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Recent Field Research – Unusual Snake and Frog Feeding Observations

Many interesting field research reports are published in professional journals such as Copeia, Herpetologica and Herpetological Review, and are not available on the internet.  From time to time I’ll provide summaries of some of the fascinating articles that I come across.  Today’s report, drawn from Autumn, 2010 publications, covers a favorite topic of mine – feeding records.  As theses reports show, snakes and frogs often do battle – and the results are hard to predict!

Fer-de-lance and Smoky Jungle Frogs: Venom vs. Poison

In Costa Rica, a Fer-de-lance partially swallowed and regurgitated a Smoky Jungle Frog.  The snake was rendered lethargic incapable of defending itself for at least 45 minutes (and would likely not repeat the experience!).  Smoky Jungle Frogs produce Leptotoxin, a powerful chemical that causes rapid death from cardiac arrest when administered to rats.  People have reported experiencing “tingling” sensations after handling Smoky Jungle Frogs.

Frog skin toxins can persist for surprisingly long times on some surfaces, and are real concerns in captive collections.  Years ago, a co-worker of mine transported a Pickerel Frog in a plastic bucket that was later used to house several Blomberg’s Toads (there is some confusion as to whether or not the bucket was thoroughly cleaned in-between).  Several Blomberg’s Toads died after a short time in the bucket; an autopsy showed evidence of toxin ingestion via the skin.

Cuban Treefrogs and their Prey

In Juniper, Florida, a Cuban Treefrog was observed consuming a Ring-necked Snake much larger than itself.  This introduced predator has also been known to take Florida Brown Snakes, and is likely causing problems for Florida’s native treefrogs, all of which are smaller than the Cuban.

Osteopilus septentrionalisA group of Cuban Treefrogs that I established in a greenhouse (Bronx, NY) subsisted largely on roaches and moths, but definitely also reduced the population of Green Anoles and House Geckos that shared their habitat.

American and African Bullfrogs are champion eaters…please see the video and article below for some interesting observations and footage.


Further Reading

Amazing Video: Bullfrog Swallows Bird

African and American Bullfrog Meals (Cobras included!)

Fer de Lance image referenced from wikipedia and originally posted by Al Cortiz


  1. avatar

    Hallo Frank

    Your articles just keep on being immense interesting! Thanxzzz!
    I, unfortunately did not have the privilege (or was not observant enough) of encountering these feeding wonders of our bull frogs.
    How ever, I did encounter similar while feeding a seemingly very plain frog to my centipede….
    As soon as the frog landed in the bowl of the centipede, it was “hauled in” by the centipede! As the centipede curled in over the seemingly, motionless frog, it tried to get a spot to inject its mandibles in the frog….I could not watch (call me softy-but these things sometimes get to me…LOL) and decided to take a look after an hour or so….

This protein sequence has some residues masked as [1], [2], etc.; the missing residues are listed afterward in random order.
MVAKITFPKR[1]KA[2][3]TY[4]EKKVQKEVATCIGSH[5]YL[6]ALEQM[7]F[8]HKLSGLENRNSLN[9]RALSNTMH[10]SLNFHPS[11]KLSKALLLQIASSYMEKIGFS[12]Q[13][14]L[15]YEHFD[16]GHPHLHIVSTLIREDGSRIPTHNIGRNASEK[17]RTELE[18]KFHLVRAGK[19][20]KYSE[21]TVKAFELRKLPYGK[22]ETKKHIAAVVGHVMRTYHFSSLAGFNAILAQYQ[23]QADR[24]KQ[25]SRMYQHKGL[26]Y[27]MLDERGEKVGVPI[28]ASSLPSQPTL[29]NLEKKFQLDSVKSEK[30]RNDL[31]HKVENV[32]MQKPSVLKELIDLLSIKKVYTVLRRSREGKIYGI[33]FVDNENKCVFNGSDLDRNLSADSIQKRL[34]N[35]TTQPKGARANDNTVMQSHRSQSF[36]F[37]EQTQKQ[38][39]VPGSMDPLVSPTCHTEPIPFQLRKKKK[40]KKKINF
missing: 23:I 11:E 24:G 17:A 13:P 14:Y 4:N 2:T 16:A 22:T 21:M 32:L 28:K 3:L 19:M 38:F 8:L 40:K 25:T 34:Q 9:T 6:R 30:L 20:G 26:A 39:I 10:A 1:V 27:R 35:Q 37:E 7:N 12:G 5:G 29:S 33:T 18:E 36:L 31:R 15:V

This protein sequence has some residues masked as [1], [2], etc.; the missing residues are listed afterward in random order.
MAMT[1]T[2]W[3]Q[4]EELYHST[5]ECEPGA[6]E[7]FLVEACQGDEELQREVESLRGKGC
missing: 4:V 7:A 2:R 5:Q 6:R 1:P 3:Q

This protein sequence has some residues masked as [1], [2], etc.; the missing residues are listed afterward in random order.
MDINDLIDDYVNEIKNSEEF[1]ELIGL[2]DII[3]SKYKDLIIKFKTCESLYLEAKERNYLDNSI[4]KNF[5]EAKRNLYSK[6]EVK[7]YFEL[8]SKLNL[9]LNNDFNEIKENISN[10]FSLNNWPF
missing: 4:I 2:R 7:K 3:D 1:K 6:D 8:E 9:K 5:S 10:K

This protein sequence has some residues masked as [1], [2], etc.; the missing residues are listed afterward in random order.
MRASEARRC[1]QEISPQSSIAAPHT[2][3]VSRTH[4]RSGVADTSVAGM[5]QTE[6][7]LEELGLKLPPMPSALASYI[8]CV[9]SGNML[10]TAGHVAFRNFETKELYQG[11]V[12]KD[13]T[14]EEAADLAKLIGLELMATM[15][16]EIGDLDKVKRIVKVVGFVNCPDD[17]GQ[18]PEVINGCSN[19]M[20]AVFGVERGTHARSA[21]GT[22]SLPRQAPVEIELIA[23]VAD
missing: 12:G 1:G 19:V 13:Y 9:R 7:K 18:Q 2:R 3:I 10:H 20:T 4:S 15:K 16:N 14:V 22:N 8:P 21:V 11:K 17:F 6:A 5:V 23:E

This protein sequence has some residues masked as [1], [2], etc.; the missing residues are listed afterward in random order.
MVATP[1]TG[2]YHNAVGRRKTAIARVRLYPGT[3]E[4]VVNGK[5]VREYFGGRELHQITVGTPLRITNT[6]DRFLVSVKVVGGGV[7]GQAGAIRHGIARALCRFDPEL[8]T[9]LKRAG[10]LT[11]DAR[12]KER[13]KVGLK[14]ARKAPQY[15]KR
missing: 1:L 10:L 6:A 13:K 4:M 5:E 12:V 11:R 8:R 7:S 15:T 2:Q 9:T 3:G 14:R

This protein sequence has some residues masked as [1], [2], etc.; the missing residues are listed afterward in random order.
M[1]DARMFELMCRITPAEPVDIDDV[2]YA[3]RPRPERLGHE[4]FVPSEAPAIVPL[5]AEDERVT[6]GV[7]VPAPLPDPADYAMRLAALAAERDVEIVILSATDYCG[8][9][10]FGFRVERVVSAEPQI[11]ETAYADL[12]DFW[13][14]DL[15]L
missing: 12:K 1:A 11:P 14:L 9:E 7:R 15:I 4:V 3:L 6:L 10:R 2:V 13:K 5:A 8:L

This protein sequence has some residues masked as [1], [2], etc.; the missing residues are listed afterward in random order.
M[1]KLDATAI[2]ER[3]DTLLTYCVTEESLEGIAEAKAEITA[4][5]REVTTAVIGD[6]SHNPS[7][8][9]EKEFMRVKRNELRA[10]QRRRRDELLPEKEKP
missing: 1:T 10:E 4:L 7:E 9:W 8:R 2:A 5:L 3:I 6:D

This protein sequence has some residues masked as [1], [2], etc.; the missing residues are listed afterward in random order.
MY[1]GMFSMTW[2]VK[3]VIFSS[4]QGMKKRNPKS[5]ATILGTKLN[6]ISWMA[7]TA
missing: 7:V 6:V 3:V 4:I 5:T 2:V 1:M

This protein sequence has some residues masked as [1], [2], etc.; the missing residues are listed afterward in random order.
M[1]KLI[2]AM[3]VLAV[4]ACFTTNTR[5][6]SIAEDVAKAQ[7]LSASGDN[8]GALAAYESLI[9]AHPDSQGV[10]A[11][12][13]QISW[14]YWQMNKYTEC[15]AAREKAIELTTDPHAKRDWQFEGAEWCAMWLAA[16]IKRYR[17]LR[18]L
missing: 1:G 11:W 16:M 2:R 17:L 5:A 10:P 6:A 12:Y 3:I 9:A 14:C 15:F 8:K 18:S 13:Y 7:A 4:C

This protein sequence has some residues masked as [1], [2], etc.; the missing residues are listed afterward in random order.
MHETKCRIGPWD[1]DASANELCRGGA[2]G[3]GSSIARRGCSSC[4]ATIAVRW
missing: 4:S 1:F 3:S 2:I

Well, that hour went by and to my amazement the frog was well alive…as well as the centipede. It how ever never again tried to get the frog and rather enjoyed the cockroaches instead.
    This only adds to the little I know the more I discover!

    Best regards

    • avatar

      Hello Gert, Frank Indiviglio here.

      Thanks for your comment and observations…kind and interesting as always!

      The centipede had likely been put off by the taste of the skin toxins…not an easy task! Not surprised by your reaction to the feeding event – I never feed them vertebrates, as they begin feeding long before the prey has expired, much like mantids. I’ve read of lifelong naturalists killing them because they could not bear to watch – Ivan Sanderson, in one of his books set in Africa, recounts doing so to a mantid that had grabbed a small mouse, if I remember correctly. They will take anything in the wild (this article has a link to a centipede catching bats in Trinidad), but captives do fine on an insect-only diet.

      Please let me know if you need any further information. Good luck, enjoy and please keep me posted.

      Best regards, Frank Indiviglio.

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Being born with a deep interest in animals might seem unfortunate for a native Bronxite , but my family encouraged my interest and the menagerie that sprung from it. Jobs with pet stores and importers had me caring for a fantastic assortment of reptiles and amphibians. After a detour as a lawyer, I was hired as a Bronx Zoo animal keeper and was soon caring for gharials, goliath frogs, king cobras and everything in-between. Research has taken me in pursuit of anacondas, Orinoco crocodiles and other animals in locales ranging from Venezuela’s llanos to Tortuguero’s beaches. Now, after 20+ years with the Bronx Zoo, I am a consultant for several zoos and museums. I have spent time in Japan, and often exchange ideas with zoologists there. I have written books on salamanders, geckos and other “herps”, discussed reptile-keeping on television and presented papers at conferences. A Master’s Degree in biology has led to teaching opportunities. My work puts me in contact with thousands of hobbyists keeping an array of pets. Without fail, I have learned much from them and hope, dear readers, that you will be generous in sharing your thoughts on this blog and web site. For a complete biography of my experience click here.
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